It can, and often is, be a VERY long road to a correct diagnosis when an invisible illness is involved. The key for me was to write down ALL my symptoms, even if they didn't seem very important. I ended up with 3 pages at the time. Once it was on paper I was able to connect some dots, organize things, and start my own research.

    Things to remember. YOU are the expert on your body. Nobody but you lives in it and knows what it feels like to be in there 24/7. A doctor is offering their OPINION, not a fact. So, if it doesn't seem right, get another opinion. I started getting answers about 6 months in but told my mom all along while she was still alive that I felt like those things were just symptoms. We were missing the underlying cause. We were just putting on band aids. I was right.

    Be prepared to be called a hypochondriac, to be told you read too much, or to just eat better and exercise more. The worst one is this I think: You're fine. That's what doctors say instead of "I don't know.". Can't tell you how many times I've heard that. Be prepared to travel to see an expert. In the end it will cost you less than going to see every yahoo locally that will tell you you're fine. Bottom line: listen to your gut. I think doctors are easy to read, especially once you become a professional patient. The best doctor is not the one that knows the most per se, but the one willing to LISTEN and work with you. If you don't fit in to a nice neat diagnosis box a lot of docs seem to struggle at that point and that is when the few that are the cream of the crop rise to the top. Sometimes it is not at all who you expected either. I was shocked at first at some of the docs I had to fire/break up with.

    Long answer I know, but I guess I wanted you to know it could take a while to really figure out what is going on. The key is to start assembling a medical team you trust. You decide who stays on the team and who gets cut. My docs, PT, and massage therapist know they are part of my team. I have cut some big wigs too and some never made it past their try outs.

    Google "The Spoon Theory" too. It will help. If the board at But you don't look sick ever comes back up that is a great place to post too. Best of luck on your journey.
    "You are a child of the universe, no less than the trees and the stars;
    you have a right to be here." ~ Desiderata by Max Ehrmann



  16. #16

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    Oh, often overlooked and very under diagnosed... Check out the Mastocytosis videos posted by The Mastocytosis Society on YouTube. It can often present and look like lupus or autoimmune, even down to the malar rash. TMS also has a website if you google but they seem to be revamping it lately. There are many different forms of masto and it is probably much more common than most docs think and diagnose. If you want more info feel free to PM me. There is also some good info on www.prettyill.com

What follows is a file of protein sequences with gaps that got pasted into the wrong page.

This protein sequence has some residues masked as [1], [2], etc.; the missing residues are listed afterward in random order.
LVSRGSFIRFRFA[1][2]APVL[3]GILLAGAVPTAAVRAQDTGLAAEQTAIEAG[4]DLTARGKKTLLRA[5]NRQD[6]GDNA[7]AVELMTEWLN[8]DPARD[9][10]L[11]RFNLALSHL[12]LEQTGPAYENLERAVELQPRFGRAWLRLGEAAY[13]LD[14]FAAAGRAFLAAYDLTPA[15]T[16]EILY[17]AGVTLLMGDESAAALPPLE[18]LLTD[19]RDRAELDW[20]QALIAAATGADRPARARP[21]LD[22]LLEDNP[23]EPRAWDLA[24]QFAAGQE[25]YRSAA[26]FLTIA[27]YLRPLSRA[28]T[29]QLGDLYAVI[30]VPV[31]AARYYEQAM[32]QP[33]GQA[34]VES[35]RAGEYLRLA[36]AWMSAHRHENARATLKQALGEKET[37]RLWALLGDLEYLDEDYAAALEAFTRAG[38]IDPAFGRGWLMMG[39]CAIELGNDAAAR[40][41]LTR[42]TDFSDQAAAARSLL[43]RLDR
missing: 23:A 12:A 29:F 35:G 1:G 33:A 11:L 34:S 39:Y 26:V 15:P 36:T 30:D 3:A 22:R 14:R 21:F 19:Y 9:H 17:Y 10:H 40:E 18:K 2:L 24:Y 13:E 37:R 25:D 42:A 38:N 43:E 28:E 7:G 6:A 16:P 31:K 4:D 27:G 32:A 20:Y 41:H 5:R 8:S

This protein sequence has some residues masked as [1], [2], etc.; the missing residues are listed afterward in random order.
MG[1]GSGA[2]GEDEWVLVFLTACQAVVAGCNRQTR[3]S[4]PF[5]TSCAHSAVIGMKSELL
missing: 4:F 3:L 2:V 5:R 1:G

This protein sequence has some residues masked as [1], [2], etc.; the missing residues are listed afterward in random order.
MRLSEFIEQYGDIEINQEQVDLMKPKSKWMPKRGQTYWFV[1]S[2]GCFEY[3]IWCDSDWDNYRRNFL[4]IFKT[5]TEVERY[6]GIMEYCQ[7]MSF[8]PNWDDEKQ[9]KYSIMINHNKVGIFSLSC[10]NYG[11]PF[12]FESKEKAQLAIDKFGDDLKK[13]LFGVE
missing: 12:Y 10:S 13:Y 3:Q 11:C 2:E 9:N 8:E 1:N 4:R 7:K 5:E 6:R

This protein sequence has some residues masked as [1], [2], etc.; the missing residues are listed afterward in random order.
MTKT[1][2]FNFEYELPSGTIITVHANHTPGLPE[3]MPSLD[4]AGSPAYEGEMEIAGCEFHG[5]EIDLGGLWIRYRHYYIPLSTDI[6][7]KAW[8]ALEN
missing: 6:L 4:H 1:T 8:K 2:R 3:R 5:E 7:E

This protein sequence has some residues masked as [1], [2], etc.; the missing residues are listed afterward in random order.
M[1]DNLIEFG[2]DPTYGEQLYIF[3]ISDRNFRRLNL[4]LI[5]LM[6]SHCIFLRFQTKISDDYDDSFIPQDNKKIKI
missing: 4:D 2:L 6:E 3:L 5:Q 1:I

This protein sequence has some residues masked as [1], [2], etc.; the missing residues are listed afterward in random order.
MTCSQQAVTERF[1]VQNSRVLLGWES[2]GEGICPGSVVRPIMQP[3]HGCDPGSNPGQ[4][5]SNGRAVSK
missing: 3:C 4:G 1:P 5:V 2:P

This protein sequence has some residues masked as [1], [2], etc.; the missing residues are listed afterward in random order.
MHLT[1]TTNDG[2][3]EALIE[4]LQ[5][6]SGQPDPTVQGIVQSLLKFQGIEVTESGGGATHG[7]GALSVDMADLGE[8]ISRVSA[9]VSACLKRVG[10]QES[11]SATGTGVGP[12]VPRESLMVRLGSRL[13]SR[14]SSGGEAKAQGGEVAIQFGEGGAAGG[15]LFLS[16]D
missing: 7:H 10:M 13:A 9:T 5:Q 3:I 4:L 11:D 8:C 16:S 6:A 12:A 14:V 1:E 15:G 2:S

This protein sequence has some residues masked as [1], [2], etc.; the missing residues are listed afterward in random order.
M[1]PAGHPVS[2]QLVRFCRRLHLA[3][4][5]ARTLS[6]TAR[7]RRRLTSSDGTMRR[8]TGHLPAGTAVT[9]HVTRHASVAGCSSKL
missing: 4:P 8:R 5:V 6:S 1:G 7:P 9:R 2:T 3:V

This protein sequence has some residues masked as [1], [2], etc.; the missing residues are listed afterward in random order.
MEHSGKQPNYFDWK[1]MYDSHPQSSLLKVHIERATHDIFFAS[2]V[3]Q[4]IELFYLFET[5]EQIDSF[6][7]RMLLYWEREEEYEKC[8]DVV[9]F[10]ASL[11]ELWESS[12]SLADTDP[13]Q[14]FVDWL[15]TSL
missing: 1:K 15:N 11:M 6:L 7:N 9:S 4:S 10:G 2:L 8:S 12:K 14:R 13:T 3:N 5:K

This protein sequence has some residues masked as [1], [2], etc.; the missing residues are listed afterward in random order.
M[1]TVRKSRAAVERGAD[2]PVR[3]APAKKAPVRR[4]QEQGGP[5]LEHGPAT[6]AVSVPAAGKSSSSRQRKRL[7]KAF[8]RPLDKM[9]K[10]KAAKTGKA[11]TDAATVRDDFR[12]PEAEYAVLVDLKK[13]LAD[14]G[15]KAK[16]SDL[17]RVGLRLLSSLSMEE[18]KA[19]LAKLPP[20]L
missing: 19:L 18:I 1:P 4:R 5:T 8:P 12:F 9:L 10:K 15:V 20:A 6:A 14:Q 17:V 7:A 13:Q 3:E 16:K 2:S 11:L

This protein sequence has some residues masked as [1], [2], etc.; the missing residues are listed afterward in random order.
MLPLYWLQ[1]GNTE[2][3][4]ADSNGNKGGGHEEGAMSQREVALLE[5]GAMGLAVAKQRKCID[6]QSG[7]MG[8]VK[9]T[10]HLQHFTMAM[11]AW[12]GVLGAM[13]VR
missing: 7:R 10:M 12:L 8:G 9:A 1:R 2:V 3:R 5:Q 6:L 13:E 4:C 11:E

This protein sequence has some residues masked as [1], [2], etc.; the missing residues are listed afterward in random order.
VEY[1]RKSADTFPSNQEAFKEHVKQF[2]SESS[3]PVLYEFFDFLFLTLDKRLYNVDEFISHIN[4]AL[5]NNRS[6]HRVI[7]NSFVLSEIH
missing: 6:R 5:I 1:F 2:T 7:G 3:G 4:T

"You are a child of the universe, no less than the trees and the stars;
    you have a right to be here." ~ Desiderata by Max Ehrmann



  17. #17
    Join Date
    May. 11, 2004
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    While not familar with yours I can feel your pain in the whole thing.

    I had pain ( and sometimes still have ''break threw pain) in my fingers and feet. Had it for nearly 2 years until I couldnt take it any more and trotted off to the dr's.

    One apt and 3 tubes of blood later I was dx'd with a form of ''non fatal'' cancer what ever the heck that really means and that tag is from the lukeimia and lymphomia foundation... And perpherial(sp) neuropothy.
    Fast fowrad 2 yrs I not only have the one form but 2 forms of that non fatal cancer for which I will be on drugs o control for the rest of my life. but a new neurologists was suspisious of the neuropothy dx' so she orders a whole slew of tests including all the ''heavy metals'' testing. Something came back weird as later this month I go to a rhumetologists...

    I will trade with anyone who wants to have a strange but exciting life in my body...

    Good luck
    Friend of bar .ka



  18. #18

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    Trust me. You DO NOT want to trade with me.
    "You are a child of the universe, no less than the trees and the stars;
    you have a right to be here." ~ Desiderata by Max Ehrmann



  19. #19
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    Thanks y'all. It's nice (okay, not nice) to know that I'm not the only one feeling like a crazy person when I go to all of these doctors! Some have taken me seriously, some not - I've got photographs of my petichiae and malar rash since they seem to come and go, and I'm not heading into my appointment with the next rheumatologist without them, since it will be my luck to have a "good day" that day!



  20. #20
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    JustJumpIt - is there an update on doc visits? Have you been diagnosed yet? Been keeping my fingers crossed for you!